The trauma of Armenians departing from Anatolia was not only related to their deterritorialization. The obligation of orientation to the place they headed might have constituted a more profound trauma. As the people who were suddenly thrown into the midst of the modern world from a patriarchal tradition, they were confronted with a danger of losing their culture, being alienated from their own community in the process of individualization and getting lost within an alienating cultural atmosphere. But it was not possible to lay the charge on the countries where they resided. After all, those countries hosted them, providing them with a space to turn them back to life. Nevertheless, the daily life they led was a source of anguish, and a feeling of inferiority overpowered them.
Members of the Armenian diaspora waited at least for two generations repressing their anger, and afterward demanded compensation for their suffering. By the time that phase arrived they had already adapted to their new countries and their children and grandchildren had grown up. Although they were living in new countries, everything determining their social identity was still required to be searched for in the past. A contrary approach would mean resigning to fate and accepting defeat in the presence of humanity. Armenians revolted in their own right. They wanted their pain to gain visibility and asked for compensation. The most reasonable way for this was addressing the current authorities of the state in charge of this fate. They did so exactly. In addition, since there was no possibility of return in terms of material life, they leaned toward an immaterial fight. By ascribing an ideological dimension to what they have gone through, they gradually turned the incidents into a doctrine and a dogma. At the risk of reducing the possibility of their demands to be realized at the minimum level, they defined them within a symbolic language by extending them to the maximum level.
The Armenian cause was professionalized in this way, but not in the sense of making money. Those engaging in this issue gradually turned into experts and formed a category outside of society as a whole. Moreover, they started to perform a significant function for the continuation of community life in the highly individualistic Western world. After all, the role of church in a secular world had certain limits and the expert knowledge of churchmen in the fields of history and law was quite limited. As a result, a political sphere was born and took root in the Armenian diaspora. Some institutions embracing the Armenian cause, developing idiosyncratic strategies and mobilizing material sources of society for this sake were founded. Those institutions, which were the "examples of self-sacrifice" when viewed from immaterial terms, almost enjoyed the authority and reputation of a church.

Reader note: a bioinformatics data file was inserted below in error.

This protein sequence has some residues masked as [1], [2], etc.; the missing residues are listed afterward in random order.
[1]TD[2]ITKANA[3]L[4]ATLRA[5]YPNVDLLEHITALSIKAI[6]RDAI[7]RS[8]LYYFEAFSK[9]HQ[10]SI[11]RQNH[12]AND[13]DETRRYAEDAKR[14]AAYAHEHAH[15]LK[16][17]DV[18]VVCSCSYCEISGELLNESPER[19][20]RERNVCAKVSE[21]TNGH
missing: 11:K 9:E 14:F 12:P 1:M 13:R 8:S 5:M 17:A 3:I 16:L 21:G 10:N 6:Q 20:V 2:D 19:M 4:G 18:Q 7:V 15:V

After a while, the strategy started to be defined in the context of the recognition of genocide and supported by a group of academics developing this field. Each year, almost the same events were repeated – lobby pressure was imposed on various governments, covering the word "genocide" in the headlines of some newspapers was represented as a victory, and at least 50 or 60 years have passed this way.
Did this strategy succeed? It is not possible to assert that it did not achieve anything. At least many countries officially recognize the genocide today. If this was the main target, there would be no problem. Another century can pass with the same trend since there are many more countries yet to recognize it. However, if Turkey's recognition of the genocide is to be considered as a success, then we cannot talk about success. It would be a desperate mistake to believe that the recognition of genocide by other countries will also lead Turkey to recognize it, because this development causes Turkey's denial policy to have public support. Apparently, it is high time for the Armenian diaspora, by overcoming the psychology of maintaining the agony of past, to ask itself what it really wants.